atans1

Why avoid Genting S’pore

In Casinos on 23/01/2014 at 4:32 am

In 2010, I wrote

The junket rules that the authorities are likely to introduce will mean a slow start for VIP (high roller) volumes at Genting Singapore, at least in the short term. The Genting gp, I understand, has always believed junket operators are the key to its VIP segment.

So the VIP gaming volumes at Sentosa will take time build up. Note that the preference for using junket operators for the VIP segment reflects the more conservative nature of the Genting gp. Bad debts are the responsibility of the operators, not the casino. In return, the operators get a bigger share of the gamblers’ spending. (https://atans1.wordpress.com/2010/01/08/genting-spore-did-you-know/)

(Or “Money laundering, casinos and junket operators”)

Genting S’pore has been missing its forecasts for some time and is no longer a favourite.

Looks like it has a problem building up its high roller biz without the help of the junket operators.

Here’s how the junket operators operator in Macau and why S’pore cannot afford to have them (emphasis is mine):

Junkets are nearly impossible to regulate: in private rooms several floors above the hordes of tourists, top clients continue to spend millions of pounds in off-the-record bets.

“Junkets are legitimate agents in Macau’s casino system,” said Philippa Symington of FTI Consulting’s Shanghai office and the author of a recent report on money laundering in Macau.

 “Their activities can stray into criminal territory. This can range from working around occasional loose regulations – for example, enabling players to avoid identification – to relying on organised crime groups to collect gambling debts.”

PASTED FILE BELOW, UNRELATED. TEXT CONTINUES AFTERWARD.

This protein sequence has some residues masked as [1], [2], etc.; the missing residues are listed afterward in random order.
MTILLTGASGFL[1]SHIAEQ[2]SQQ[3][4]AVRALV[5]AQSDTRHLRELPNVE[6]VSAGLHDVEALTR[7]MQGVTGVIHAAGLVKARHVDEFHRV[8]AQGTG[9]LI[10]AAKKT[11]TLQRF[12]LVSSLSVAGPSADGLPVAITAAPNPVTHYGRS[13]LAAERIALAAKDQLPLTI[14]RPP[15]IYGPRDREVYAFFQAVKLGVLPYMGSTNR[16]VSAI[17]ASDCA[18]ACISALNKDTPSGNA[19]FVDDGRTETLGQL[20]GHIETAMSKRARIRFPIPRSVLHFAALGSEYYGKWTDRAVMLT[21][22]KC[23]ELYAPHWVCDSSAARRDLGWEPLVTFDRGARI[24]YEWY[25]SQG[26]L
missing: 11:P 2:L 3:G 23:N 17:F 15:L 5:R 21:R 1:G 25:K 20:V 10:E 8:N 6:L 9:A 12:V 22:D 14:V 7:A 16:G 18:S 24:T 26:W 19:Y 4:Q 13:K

In some ways, money laundering is to Macau what corruption is to mainland China – ubiquitous, yet impossible to eradicate without undermining the entire economy.

China restricts the amount of money its citizens can carry abroad to about £2,000 per trip and £30,000 over a year. Macau appeals to wealthy mainlanders who, fearing scrutiny and volatility at home, may want to funnel their fortunes into overseas property markets and bank accounts.

Junkets take advance payments on the mainland and offer easy credit across the border, allowing clients to far exceed Beijing’s limits. Streets near major casinos are lined with brightly lit pawn shops selling shrink-wrapped luxury watches for thousands of pounds, which punters from the mainland buy on credit and immediately return for cash.

The 2013 annual report from the Congressional-Executive Commission on China, a US government agency, quoted an anonymous academic as saying: “Each year, $202bn in ill-gotten funds are channelled through Macau.”

http://www.theguardian.com/business/2014/jan/05/macau-gambling-tourism-money-laundering

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